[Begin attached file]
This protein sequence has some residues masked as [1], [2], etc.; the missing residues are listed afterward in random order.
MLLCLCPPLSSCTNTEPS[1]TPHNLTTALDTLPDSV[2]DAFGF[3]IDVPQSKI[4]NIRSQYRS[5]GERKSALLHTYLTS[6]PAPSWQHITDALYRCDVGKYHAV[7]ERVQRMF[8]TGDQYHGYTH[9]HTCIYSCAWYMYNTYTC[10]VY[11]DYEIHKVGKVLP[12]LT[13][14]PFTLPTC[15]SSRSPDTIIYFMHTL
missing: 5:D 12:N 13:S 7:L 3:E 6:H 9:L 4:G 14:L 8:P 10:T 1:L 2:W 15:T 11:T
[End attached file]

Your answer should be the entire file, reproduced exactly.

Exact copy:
This protein sequence has some residues masked as [1], [2], etc.; the missing residues are listed afterward in random order.
MLLCLCPPLSSCTNTEPS[1]TPHNLTTALDTLPDSV[2]DAFGF[3]IDVPQSKI[4]NIRSQYRS[5]GERKSALLHTYLTS[6]PAPSWQHITDALYRCDVGKYHAV[7]ERVQRMF[8]TGDQYHGYTH[9]HTCIYSCAWYMYNTYTC[10]VY[11]DYEIHKVGKVLP[12]LT[13][14]PFTLPTC[15]SSRSPDTIIYFMHTL
missing: 5:D 12:N 13:S 7:L 3:E 6:H 9:L 4:G 14:L 8:P 10:T 1:L 2:W 15:T 11:T